By Stephen Franklin
April 25, 2008
When a law governing payday loans took effect more than two years ago, Illinois officials ballyhooed the millions of dollars saved and the burdens lifted for cash-strapped borrowers.
But consumer advocates say a major player in the loan industry has used a loophole in the law to shift customers to loans with no caps on interest rates, allowing them to charge an average 279 percent annual interest on loans to mostly female, minority and low-income borrowers.
"They are getting around the act, and it is business as usual," said Tom Feltner of the Woodstock Institute, a Chicago-based research and policy group that has tracked the practices of the loan industry in the state.
Under the 2005 law, the state invoked a wide series of regulations for payday loans under 120 days. So lenders began shifting their customers to short-term loans longer than 120 days, Feltner said.
He pointed to a study of lawsuits against delinquent borrowers filed between January 2007 and March in Cook County Circuit Court by AmeriCash Loans LLC, saying the actions by the large Des Plaines-based firm reflect the industry’s overall activity.
The most striking finding, Feltner said, was that half of the suits filed by AmeriCash before the law took effect involved payday loans, while all the cases filed afterward involved short-term loans.
Brian Hynes, a lobbyist for AmeriCash, rebutted the groups’ findings, saying the court cases are only a "snapshot" of the firm, which has "thousands of customers."
Begun as a payday lender in 1997, the company shifted several years ago to short-term consumer loans. Only 2 percent of its loans last year were payday loans, Hynes said. Short-term loans, he added, are "much more customer friendly" and have a lower default rate.
As for his firm’s customers, Hynes said the average borrower earns more than $35,000 a year.
But Lynda De Laforgue of Citizen Action Illinois, whose research arm took part in the study, disagreed. She pointed out that the latest study matches previous findings that most of the firm’s court cases involved women and borrowers from minority and lower-income communities.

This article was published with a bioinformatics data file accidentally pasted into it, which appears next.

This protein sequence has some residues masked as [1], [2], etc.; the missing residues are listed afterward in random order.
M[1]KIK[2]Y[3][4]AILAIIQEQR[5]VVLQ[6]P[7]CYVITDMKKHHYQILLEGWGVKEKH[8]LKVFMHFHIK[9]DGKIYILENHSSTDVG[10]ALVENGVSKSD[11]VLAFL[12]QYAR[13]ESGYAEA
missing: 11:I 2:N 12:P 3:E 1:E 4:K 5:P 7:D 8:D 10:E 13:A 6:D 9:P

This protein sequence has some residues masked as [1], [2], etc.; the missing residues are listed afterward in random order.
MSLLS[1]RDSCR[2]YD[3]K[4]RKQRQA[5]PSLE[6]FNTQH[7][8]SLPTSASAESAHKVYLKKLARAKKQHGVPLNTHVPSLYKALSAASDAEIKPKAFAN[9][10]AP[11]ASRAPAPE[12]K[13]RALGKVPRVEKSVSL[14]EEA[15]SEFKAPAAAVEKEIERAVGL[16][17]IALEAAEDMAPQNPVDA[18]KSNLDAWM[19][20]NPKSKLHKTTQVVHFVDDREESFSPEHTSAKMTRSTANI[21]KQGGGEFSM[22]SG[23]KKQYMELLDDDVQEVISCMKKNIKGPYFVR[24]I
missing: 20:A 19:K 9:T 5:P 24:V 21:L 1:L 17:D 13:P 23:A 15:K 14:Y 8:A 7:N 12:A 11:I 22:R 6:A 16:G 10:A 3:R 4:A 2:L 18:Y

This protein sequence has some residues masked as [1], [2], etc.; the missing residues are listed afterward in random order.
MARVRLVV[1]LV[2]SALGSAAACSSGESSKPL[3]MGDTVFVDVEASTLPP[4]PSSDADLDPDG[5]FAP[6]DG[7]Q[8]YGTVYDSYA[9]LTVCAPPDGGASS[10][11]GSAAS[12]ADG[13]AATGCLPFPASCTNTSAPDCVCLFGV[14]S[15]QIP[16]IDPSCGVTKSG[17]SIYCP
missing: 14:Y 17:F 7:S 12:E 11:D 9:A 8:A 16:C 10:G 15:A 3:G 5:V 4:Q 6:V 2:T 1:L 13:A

So, too, she noted, annual interest rates on the firm’s short-term installment loans since 2004 have jumped to 279 percent from around 140 percent, and the amount borrowed has climbed to $1,227 from $784. The latest study will be released Friday.
The biggest problem for consumers facing loans of 120 days or more, Feltner added, is that they often wind up paying far more money because of the length of the loan.
Feltner said the groups studied AmeriCash, one of the biggest lenders in Illinois, with offices also in Wisconsin, Missouri, Oklahoma, Arizona, and Texas, because it is "more aggressive than other lenders" in filing court cases. The groups have relied on court cases, he explained, "because there is no public information on what these lenders are doing."
Shifting the length of the loans to get around state law is not new.
After Illinois in 2001 imposed regulations on payday loans of 28 days or less, "the payday industry responded by extending the length of the loans to 31 days or longer," state officials pointed out two years ago.
As a result of the 2005 law, the state began tracking payday loans, and the latest figures show that the number of loans fell to 382,668 in 2007 from 597,313 in 2006. But the state does not track the number of short-term consumer loans, and the industry has refused to volunteer the figures, said Susan Hofer, a spokeswoman for the Illinois Department of Financial and Professional Regulation.
"There have been some consumers who have called us saying they felt like they were signing a payday loan but ended up with a consumer loan," she said.
The release of the finding comes amid a drive in Springfield to deal with gaps in the 2005 law.
State officials are backing Senate Bill 862, which, said Hofer, would impose the protections and interest rate ceiling on short-term consumer loans.
But consumer advocates are focused on Senate Bill 1993, which recently was approved in the Senate and awaits House action. The bill would amend the 2005 payday law to extend its protections to loans longer than 120 days.
Steve Brubaker, a lobbyist for the Illinois Small Loan Association, which represents about half the state’s lenders, said that his group supports the extension, but with compromises expected to be carried out in the House.
The industry’s major fear, he said, is that short-term consumer loans would be swept aside, forcing lenders to rely solely on payday loans. If that happens "you will see many stores close," he said.
Illinois is the only state that regulates payday loans but does not apply similar rules to short-term consumer loans. Thirty-seven states allow payday loans.
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